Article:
|Life, within doors, has few pleasanter prospects than a neatly arranged and well-provisioned breakfast-table. - Nathaniel Hawthorne|
No. 225, 23 November 1992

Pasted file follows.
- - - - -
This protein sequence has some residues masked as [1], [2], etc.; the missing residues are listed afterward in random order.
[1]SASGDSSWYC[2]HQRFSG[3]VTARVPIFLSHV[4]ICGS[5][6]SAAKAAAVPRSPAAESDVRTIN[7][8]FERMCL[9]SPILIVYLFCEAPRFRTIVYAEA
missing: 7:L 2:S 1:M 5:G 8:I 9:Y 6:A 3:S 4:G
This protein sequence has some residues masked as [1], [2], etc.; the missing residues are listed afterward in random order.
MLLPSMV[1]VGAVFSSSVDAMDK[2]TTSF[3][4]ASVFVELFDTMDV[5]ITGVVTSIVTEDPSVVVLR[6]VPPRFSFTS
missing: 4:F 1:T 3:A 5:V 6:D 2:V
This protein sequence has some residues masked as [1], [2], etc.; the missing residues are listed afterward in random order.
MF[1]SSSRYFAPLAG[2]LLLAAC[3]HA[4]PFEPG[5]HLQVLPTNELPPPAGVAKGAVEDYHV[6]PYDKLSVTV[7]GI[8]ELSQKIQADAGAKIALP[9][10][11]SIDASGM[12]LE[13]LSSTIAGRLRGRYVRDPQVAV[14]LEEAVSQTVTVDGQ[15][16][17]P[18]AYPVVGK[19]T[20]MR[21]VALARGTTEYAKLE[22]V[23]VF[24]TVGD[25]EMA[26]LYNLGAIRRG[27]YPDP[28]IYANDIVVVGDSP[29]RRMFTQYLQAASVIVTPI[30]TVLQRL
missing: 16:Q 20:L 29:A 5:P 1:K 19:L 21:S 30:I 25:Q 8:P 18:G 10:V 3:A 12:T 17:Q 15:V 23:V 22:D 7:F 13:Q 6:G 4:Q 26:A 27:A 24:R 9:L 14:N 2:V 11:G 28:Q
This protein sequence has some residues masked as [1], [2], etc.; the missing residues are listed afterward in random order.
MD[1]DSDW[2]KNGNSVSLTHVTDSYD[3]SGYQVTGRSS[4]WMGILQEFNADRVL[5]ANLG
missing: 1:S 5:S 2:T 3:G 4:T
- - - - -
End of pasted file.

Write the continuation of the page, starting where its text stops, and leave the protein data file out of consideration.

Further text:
SUCCESSOR STATES TO THE USSR YELTSIN WILL PROPOSE CONSTITUTIONAL AGREEMENT WITH CONGRESS. State Secretary Gennadii Burbulis said Russian President Boris Yeltsin will seek a "constitutional agreement" with the upcoming Congress on the establishment of a "12-to 18-month period of stabilization," which should be achieved by "non-traditional forms of political and civic consensus." He stated that the power and competence of the president, parliament and the cabinet should be redefined for the stabilization period, ITAR-TASS reported on 22 November. He noted that Yeltsin will propose some "normative restrictions" on the present power of unspecified institutions (presumably parliament) for the period of stabilization. Burbulis did not exclude changes in the composition of the cabinet. (Alexander Rahr) PARLIAMENT TAKES CONCILIATORY STANCE. The Russian parliament adopted a remarkably conciliatory statement expressing its support at the upcoming Congress for any positive reform proposals by the Yeltsin administration, ITAR-TASS reported on 20-November. Parliament also rejected a proposal by the communist deputy Sergei Baburin for a vote of no-confidence in Russian President Boris Yeltsin. But some leading members of the Civic Union, such as the head of the Democratic Party of Russia, Nikolai Travkin, and co-chairman of the parliamentary faction "Smena," Igor Muravev, continued their previous attacks on Yeltsin, demanding that the reformist government should change course or resign. Both called on Yeltsin to change the composition of the cabinet. (Alexander Rahr) MORE ON PRIVATE LAND OWNERSHIP. The Russian parliament has passed a law giving limited property rights to owners of private garden plots, according to Interfax, ITAR-TASS, and western press agencies on 20 November. The law will give Russian citizens holding such plots the right to apply for ownership at no charge. 32.6 million families are estimated to own such plots. The law applies, however, to standard-size plots of circa 600 square meters. Land in excess of this can be purchased at the "market price" from local government authorities. Plots can thus be turned into private property, and used for garden produce or for private housing construction. The plots within the "standard size" category can also be put up for sale to other Russian citizens. (Sheila Marnie) UKRAINE TO RATIFY START TREATY BY JANUARY? During a meeting with US Senators Sam Nunn and Richard Lugar on 22 November, Ukrainian President Leonid Kravchuk informed them that the START treaty had been submitted to the Ukrainian parliament and he expected it to be ratified by January 1993. Kravchuk also noted that the senators informed him that Ukraine would receive $150 million from the US to help pay for the dismantling of nuclear warheads after the treaty was ratified. On 22 November Kravchuk had reiterated Ukraine's conditions for implementing the START treaty, specifically, financial compensation for the value of the weapons, assistance in dismantling them, and security guarantees from Western nuclear-armed states. Kravchuk's comments were reported by ITAR-TASS and Western news agencies. (John Lepingwell) FRICTION OVER BLACK SEA FLEET CONTINUES. Russian and Ukrainian officials have been trading charges regarding the ex-Soviet Black Sea Fleet. In a 20 November press conference reported by Interfax, Admiral Igor Kasatonov, the fleet's acting commander, said that the Ukrainian defense ministry had "unlawfully" seized fleet units. He was particularly concerned about the Ukrainian take-over of the fleet's fuel storage facility. Kasatonov also charged the Ukrainian Navy with the "clandestine" recruitment of fleet officers. He regarded this a flagrant violation of the previous agreements on the interim status of the fleet. That same day Radio Ukraine World Service charged that Kasatonov had improperly sanctioned the sale of a fleet command post to a private airline. The report stated further that a Crimean arbitration court had evaluated the contract as squandering fleet property and demanded that the command post be returned to the fleet. (Doug Clarke) COMMANDER ON UKRAINIAN NAVY'S FUTURE ROLE. Rear Admiral Boris Kozhin, the commander of the Ukrainian Navy, has said that the republic's naval doctrine will require an occasional naval presence outside the Black Sea. In an interview published by Interfax on 21-November Kozhin forecast a fleet of some 100 warships with a personnel strength of not more than 40,000. The fleet would include submarines and naval aviation as well as "special troops." Its main base will be Sevastopol, the present headquarters of the Black Sea Fleet. Kozhin also said that it was imperative that a decision on the partially- completed ex-Soviet aircraft carrier Varyag be made in the next two to three months. In his view the options were to either complete it for the Ukrainian Navy or the Russian Navy, or to sell it to another state. (Doug Clarke) RUSSIA, SOUTH KOREA SIGN DEFENSE PROTOCOL. On 20 November Russia and South Korea signed a protocol providing for regular visits of defense officials and naval vessels between the two countries. Port calls will be made after consulates are opened in Vladivostok and Pusan. The pact also provides for the exchange of military observers. The protocol was signed by Russian Defense Minister Pavel Grachev and South Korean Defense Minister Choi Sa-Chang, according to Western news agencies. (John Lepingwell) RUSSIA TO REVISE DEFENSE PACT WITH NORTH KOREA. Russian President Boris Yeltsin on 20 November stated that Russia is reviewing its 1961 defense treaty with North Korea. According to Yeltsin "We either have to cancel the treaty or make very serious changes [in it.]" Yeltsin called for the removal of the first article of the treaty, which obligated the Soviet Union (and hence Russia) to defend North Korea in event of an attack. He also noted that Russia has stopped providing "offensive weapons" such as MiG-29 fighters to North Korea and supported South Korea in its efforts to inspect Pyongyang's nuclear facilities. North Korea responded by denouncing the new Russian-South Korean defense agreement and accusing South Korea of becoming overly dependent on Russia. Yeltsin's comments were reported by Reuters and other Western news agencies. (John Lepingwell) NO BIOLOGICAL WEAPONS AT ST PETERSBURG LAB. The chairman of a Russian presidential commission, Academician Sergei Prozorovsky, told a 21-November press conference that his group could find no evidence to support Western concerns that the Institute of Pure Biological Preparations (BIOPREPARAT), in St. Petersburg, was engaged in any work on biological weapons. American and British experts worked on the commission. ITAR-TASS quoted the cochairman of the American delegation as saying that the commission had been given unimpeded access to the institute and its employees. A Russian scientist who defected to Great Britain in 1990 had claimed that the institute was secretly working to develop a strain of plague microorganisms for use as a biological weapon. Prozorovsky said that the institute had been working with plague strains, but only to create vaccines. (Doug Clarke) OFFICIALS CLARIFY YELTSIN'S SUBMARINE COMMENT. Valerii Makharadze, a deputy chairman of the Russian government, told ITAR-TASS on 20-November that President Yeltsin's recent comment, made during his visit to South Korea, that Russia might stop building nuclear submarines in the next three years, only applied to the eastern portion of the country. (There is a major shipyard at Komsomolsk, on the Amur River. It was the second yard in the USSR to construct nuclear submarines. However, the latest ballistic-missile submarines are too big to be built at this inland port, and it has largely switched over to diesel-powered boats.) Radio Rossii on 20-November quoted Andrei Kokoshin, the civilian first deputy defense minister, as saying that all future submarine construction would be concentrated at the giant SevMash enterprise in Severodvinsk, near Archangel in northwest Russia. All the other yards currently producing submarines would, in the future, only fit them out. (Doug Clarke) RUSSIAN TROOPS START CUBAN WITHDRAWAL. Reporting from Havana, a Mexican news agency reported on 20 November that more than 500 Russian troops had been taken from their base to Havana where they were to board a ship bound for Russia. The troops were said to belong to the Russian independent motorized infantry "training" brigade that has long been stationed on the island. The agency reported that this unit was also known as "Research Center No. 12." In early September the Cubans announced that all the Russian troops stationed in Cuba would be withdrawn by the middle of next year. They and the Russians later confirmed that Russians manning the former-Soviet electronic listening-post on the island would remain. (Doug Clarke) GENERAL CRITICIZES "IRRATIONAL" DIVISION OF ARMED FORCES. Lt. General Leonid Ivashov, the secretary of the CIS Council of Defense Ministers, told a Moscow meeting on 21-November that the armed forces of the former Soviet Union had been divided among the successor states in an "irrational" manner. As a result, he maintained, not a single CIS state was capable of ensuring its own security on its own. He charged that the hopes of some politicians to integrate these national forces on the NATO model "turned out to be bluff." At the same time, Ivashov applauded some of the positive developments, such as the exclusively defensive nature of the new states' military doctrines. He also thought that the mechanisms for global, regional, and national security were being created. (Doug Clarke) CONTRACT MILITARY SERVICE TO START THIS YEAR. General Gennadii Bochayev, who serves in the Russian Ministry of Defense, told a Moscow briefing on 17 November that the Russian military would begin accepting contract servicemen 1 December of this year. According to Interfax, the transition to a combined conscript/contract military would be made in three stages. In 1993, 10% of the Russian military would be on contract. In the second stage, to be completed by 1995, 30% would be on contract. By the year 2000, the third stage, 50% of the military would be on contract. Bochayev said that 100,000 people would be hired on contract in 1993, and that six billion rubles had been set aside for this purpose. (Doug Clarke) RUSSIAN GOVERNMENT APPROVES GERMAN SETTLEMENT PROGRAM. The Russian government has approved a state program for establishing settlements for Russian Germans on the Volga river, the cabinet's press center reported on 20-November according to Interfax. The program was development by the local authorities of Volgograd, Samara, and Saratov oblasts on the basis of a joint Russian-German project. Plots are to be allotted to form farming complexes with 200 farmers in each. Russian Germans will also be given plots for houses, production enterprises, and other buildings. The farmers will receive the plots as private property. The Russian Finance Ministry will allocate 300 million rubles in financial support for the farmers in 1992. (Ann Sheehy) UDOVENKO APPOINTED UKRAINIAN ENVOY TO WARSAW. The new Ukrainian ambassador to Poland will be Genadii Udovenko, a former deputy foreign minister, who for the last 7 years represented Ukraine at the United Nations. Udovenko held a press conference in Kiev on 20 November, which was reported by Ukrainian TV. He said that one of his first tasks will be to complete the preparations for the visit of the Polish prime minister to Kiev, which is scheduled for 9-10-December. (Bohdan Nahaylo) PARLIAMENTARY BY-ELECTIONS IN UKRAINE. By-elections were held throughout Ukraine on 22-November to fill 28 vacant seats in the Ukrainian Supreme Council. Ukrainian Radio reported after voting had closed that because of low voter turnout, not all the elections may be valid. The results are still awaited. (Bohdan Nahaylo) CRIMEA AND THE DEPORTED NATIONS. In the course of a meeting organized by the Crimean parliament with representatives of nations deported from the peninsula in the 1940s, it was announced that 230,000 have returned from their places of exile (9% of the Crimea's population), Ukrainian TV reported on 19 November. Parliamentary chairman Mykola Bahrov, who addressed the meeting, singled out the most important issues facing the returnees. The Crimean Tatar Mejlis boycotted the session. (Roman Solchanyk) KUCHMA ON THE UKRAINIAN MAFIA. During a recent interview, Ukrainian Prime Minister Leonid Kuchma told the Italian newspaper La Reppublica that the Ukrainian mafia is considerably stronger than its Sicilian counterpart, Ukrainian TV reported on 19 November. Kuchma claimed that organized crime in Ukraine has access to the Cabinet of Ministers, and that it has "its people" in the offices of the ministries. Moreover, Kuchma stated that there were two to five billion dollars in the country illegally. (Roman Solchanyk). NABIEV RESIGNATION ACCEPTED. On 20 November the Tajikistan parliament meeting in Khodzhent recognized that former President Rakhmon Nabiev's resignation in September was invalid as it had been made under duress, Interfax reported. Nabiev then offered his resignation, which was accepted by a majority vote. The parliamentary session will continue on 23 November. The same day the new Acting President Imonali Rakhmanov will meet commanders of armed groups and also the new Prime Minister Abdumalik Abduladzhanov to discuss cabinet appointments. AFP quotes former Acting President Akbarsho Iskandarov as saying that peace may be difficult to achieve if the new government is not balanced politically and regionally. He said the team leading the effort to create a new government is dominated by pro-Communists from the Kulyab region. (Ann Sheehy) CENTRAL AND EASTERN EUROPE NATO BEGINS BLOCKADE OF MONTENEGRIN COAST. Late in the afternoon of 22-November NATO ships began a blockade in the Adriatic Sea that includes the declared right to stop and search vessels, and, if necessary, to use force against them. The action is seen as largely symbolic, since most smuggling to Serbia-Montenegro in violation of UN sanctions takes place overland or via the Danube. Western agencies reported on 20 November that French UN troops used heavy weapons in northwestern Bosnia for the first time. The French fired a warning shot from a 20-millimeter cannon after coming into crossfire between Bosnian and Serbian forces. On 21 November agencies reported that Bernard Kouchner, France's activist minister for humanitarian action and health, criticized the international community for only "shouting about an end to violence" in Bosnia- Herzegovina. He said that "one should be more courageous and go to war." (Patrick Moore) SERBS TO USE SCUDS IN BOSNIA? Western news agencies reported on 22 November that Bosnian president Alija Izetbegovic has asked the UN to prevent Serb missile deployment against Gradacac and Brcko. A Bosnian army officer said that the Serbs took as many as twelve SCUDs from their major base at Banja Luka to Modrica and Odzak on 18 November, but there has been no independent confirmation of the Bosnian charges. International media did report on 22 November, however, that Sarajevo has come under heavy Serbian attack and that a major Serbian offensive is under way against Travnik in central Bosnia. Some 70,000 refugees from Jajce and elsewhere are currently in Travnik. (Patrick Moore) MILOSEVIC WILL RUN, COSIC SAYS NO. Radio Serbia reported on 20 November that Serbian President Slobodan Milosevic is the presidential candidate of the ruling Socialist Party (SPS) for the elections on 20 December. SPS Secretary-General Milomir Minic explained that Milosevic's candidacy for Serbia's president "reflects the mood of the broad section of the population and expresses the trust that he enjoys among the Serbian people and all citizens of Serbia." Interviewed in Politika on 22 November, Dobrica Cosic, president of the rump Yugoslavia, stated he will not run for president of Serbia, preferring to stay on as president of Serbia-Montenegro, but warned if the new parliament fails to show willingness to embark immediately on radical constitutional reforms and organize the state into a modern democracy, he will "quickly resign." Cosic said he and Milosevic do not share the same views on the meaning of democracy, ways of conducting foreign policy and differ sharply over the consequences of the UN-imposed sanctions. (Milan Andrejevich) OPPOSITION JOURNAL CALLS FOR PUTSCH AGAINST MILOSEVIC. The latest issue of the Serbian Renewal Movement's Srpska rec has called on the military to take action against the Serbian president. A commentary entitled "The Salvation of the Country and the Nation," admits that a putsch would be an undemocratic act but argues that the minimal conditions for a democratic society cannot be achieved while Milosevic holds power and "nobody can or ever will remove him by democratic means-especially not by elections in the shadow of his own armed force and the media." The article concludes "Really, what are the generals waiting for? It is high time for them to join the democratic opposition and in this way save the country and the nation." Military leaders have recently emphasized the armed forces will not serve as a political arbiter. (Milan Andrejevich) INDEPENDENT BELGRADE TV TO RECEIVE AID. According to the New York Times of 20-November, a UN Security Council committee has approved an exemption to the sanctions against Serbia-Montenegro that enables delivery of $240,000 worth of equipment for Belgrade's independent Studio B TV. The initiative was proposed by Britain and backed by the US. The move is seen as an effort to upgrade the station's programming, which was been an outlet for political parties opposed to Milosevic. Studio B began broadcasting in 1990, but its signal reaches only about 30% of Serbia's TV viewers. On 20 November the Socialist-controlled Program One of Belgrade TV charged that US assistance to the independent media is intended to convey the message that "Serbs must blame Serbs for everything happening to them." (Milan Andrejevich) DIMITROV FAILS TO FORM GOVERNMENT. In a 124 to 104 vote on 20 November, the Bulgarian Parliament rejected the government proposed by the Union of Democratic Forces and led by Prime Minister Filip Dimitrov, plunging the country further into political crisis. The vote of no-confidence was led by the opposition Socialist Party (the former communists) and joined by the increasingly powerful Movement for Rights and Liberties, a predominantly Turkish minority party that had deserted the UDF coalition, plus several UDF deputies who disapprove of Dimitrov's candidacy as prime minister. Reuters reports that Western diplomats in Sofia expect President Zhelyu Zhelev to call on the Socialists to try form a government, but with only 106 seats in Parliament, against 110 for the UDF and 24 for the MRL, their prospects are not good. Most observers believe the situation can only be resolved by early elections this winter. (Charles Trumbull) NEW CZECH INSTITUTIONS ESTABLISHED. On 20 November Tomas Kopriva, director of the Czechoslovak Press Agency (CSTK), signed a protocol abolishing the agency and establishing the Czech Press Agency (CTK). The assets of CSTK were transferred to CTK and its Slovak counterpart, the Press Agency of the Slovak Republic (TA SR) established earlier this year. Also on 20 November CTK reported that the Czech parliament voted to set up the Czech Ministries of Defense and Transportation as well as the office of the president of the republic. Parliament also approved legislation to permit a full-sized stock market. CTK reports that the law, the first of it kind in any postcommunist country, creates conditions for stock trading both at a regular stock exchange as well as an alternative computerized stock exchange designed to handle the product of the so-called voucher privatization. (Jiri Pehe) NEW GOVERNMENT TAKES OFFICE IN ROMANIA. On 20 November President Ion Iliescu swore in Romania's new government. Radio Bucharest reports that Prime Minister Nicolae Vacaroiu pledges to continue reforms "in a coherent way." Iliescu wished the ministers success in what he described as their "tough task" to overcome the present difficulties. Vacaroiu's cabinet, which was confirmed by Parliament on 19-November by a 260 to 203 vote, consists of 22 ministers, of whom half are members of the Democratic National Salvation Front, the strongest party in the legislature. The other half-including the premier-say they are independent. Several ministers served in the regime of Nicolae Ceausescu. (Dan Ionescu) FINAL RESULTS OF SEIMAS ELECTIONS. On 22-November Vaclovas Litvinas, the head of the Lithuanian election commission, announced the final results of the Seimas elections over Lithuanian TV. He noted that the Lithuanian Democratic Labor Party gained 73 seats, the Sajudis coalition-30, the Christian Democratic coalition -18, the Social -Democratic Party-8, the Union of Poles-4, the National Union of Lithuania-3, the Center Movement-2, the Independence Party, Christian Democratic Union, and an independent candidate-1-each. (Saulius Girnius) ESTONIAN PRO PATRIA UNITES TO BECOME PARTY. Four conservative political parties that ran under one ticket in September's parliamentary and presidential elections have formally united to become a single political party, BNS reports. On 21 November, the election coalition Pro Patria (Isamaa) held its founding congress, uniting the Christian Democratic Union, the Christian Democratic Party, the Conservative Popular Party and the Republican Coalition Party. The Liberal Democratic Party, which also ran under the election coalition, did not become part of Pro Patria, and the Estonian National Independence Party, which is part of the currently ruling government coalition but was not in the election coalition, also declined. Pro Patria voted Prime Minister Mart Laar, of the Christian Democratic Union, to be chairman of the new party. The election coalition voted last summer to formalize its status as a political party after elections. (Riina Kionka) HDF CRITICAL OF HUNGARIAN MEDIA. At a 21-November meeting organized by the Hungarian Democratic Forum in Kecskemet, Sandor Lezsak, one of the party's vice chairmen, condemned two articles published recently in Budapest dailies. Lezsak said that an article in Nepszabadsag alleging an upcoming government shakeup was written by representatives of a political force interested in running the country down in advance of the 1994 elections. The second article, in Magyar hirlap, details a meeting of the HDF presidium at which the leading party organ allegedly told Vice Chairman Istvan Csurka he should stop going his own way within the party or else resign. Csurka became the center of attention after publishing a political tract with anti-Semitic undertones and lambasting the lukewarm policies of the HDF for political change Lezsak called the Magyar Hirlap article a provocation. The report was carried by MTI on 21 November. (Judith Pataki) WESTERN STATESMEN FOCUS ON BALTICS. In a 19 November commentary to the New York Times entitled "Save the Peace Dividend," former President Richard Nixon joined the ranks of Western statesmen focusing on the Baltic States as a linchpin of future US-Russian relations. "One of the most effective ways we can help Mr. Yeltsin," Nixon writes, "is to champion the rights of the 25 million Russian-speaking people in the Baltic and other post-Soviet states-both bilaterally and in international forums. The Russian people should be able to feel that their human rights are a priority for American diplomacy." Early last week, without citing evidence, former President Carter said the US is witnessing "human rights violations" in Estonia and Latvia, a statement Senator Richard Lugar, who visited Tallinn this week, emphasized is not an official US government position. On 8 November writing in the Washington Post, retired American diplomat George Kennan called on the US to build housing for officers currently serving in the Baltics "as a gesture of goodwill toward the Russian and Baltic peoples and as a contribution to the stability of the Baltic region." (Riina Kionka) ABISALA REPROACHES RUSSIA FOR BANK DELAY. On 19 November Prime Minister Aleksandras Abisala told a press conference that Russia has started to meet its agreements on the mutual settlement of accounts with Lithuania, signed on 30-September, BNS reports. The agreement provides that accounts be opened in the central banks of both countries. Russia just recently informed Lithuania that an account for its use with a balance of 4.6 billion rubles has been opened. A Russian account at the Bank of Lithuania will be opened after the official documents are received from Russia. (Saulius Girnius) MORE ESTONIANS EVACUATED FROM ABKHAZIA. Estonia on 21 November sent a plane to evacuate some 30 compatriots stranded by the fighting in the Abkhazia area of Georgia, BNS reports. The mission, organized by the Estonian Migration Department, is the third evacuation flight to Tallinn since fighting broke out in Sukhumi. The previous flight on 30-October brought some 60 Estonians and their families back to Tallinn. (Riina Kionka) POLISH-AMERICAN MILITARY CONTACTS. Deputy Defense Minister Przemyslaw Grudzinski and Jerzy Milewski, head of the National Security Bureau, reported on a recent high-level Polish military delegation visit in the US. Both welcomed the creation of a standing joint working group for military contacts, cochaired by Grudzinski and Undersecretary of Defense Louis Libby. Each side is to be represented in the working group by 10 to 12 officers. The first meeting will be held in December, PAP reported on 18-November. (Anna Sabbat-Swidlicka) POLISH-BELARUS RELATIONS. During a one-day visit in Belarus on 18 November, Polish Prime Minister Hanna Suchocka and her Belarus counterpart, Vyacheslav Kebich, signed several bilateral agreements and agreed to set up a joint commercial bank to facilitate trade. On her return, Suchocka told PAP that Poland is interested in seeing Belarus a fully sovereign country and that its road to Europe should lead via Poland. Part of the Polish press has expressed concern that the 22 agreements signed between Belarus and Russia in the summer make Belarus economically too dependent on Russia. (Anna Sabbat- Swidlicka) ILIESCU TO VISIT FRANCE ON 24 NOVEMBER. Radio Bucharest announced on 21-November that Romania's reelected President Ion Iliescu will go to Paris on 24 November to meet French President Fran¨ois Mitterrand. No details were provided. (Dan Ionescu) ILIESCU, VACAROIU ATTEND CEAUSESCU-STYLE FESTIVITIES. Radio Bucharest reported on 22 November that President Iliescu, Premier Vacaroiu and other officials attended festivities marking the 1890th anniversary of a battle between Romans and Geto- Dacians (an ancient local population). The event took place at Adamclisi, southern Dobruja. In his address, Iliescu hailed the "permanence and continuity" of the Romanian people in the region and described a Roman monument commemorating the battle as a symbol of "our legitimacy in a Europe divided and full of contradictions." The pageantry was strikingly reminiscent of the peculiar 2,050th anniversary of the "first centralized and independent Dacian state," staged under Ceausescu in 1980. (Dan Ionescu) [As of 1200 CET] Compiled by Hal Kosiba & Charles Trumbull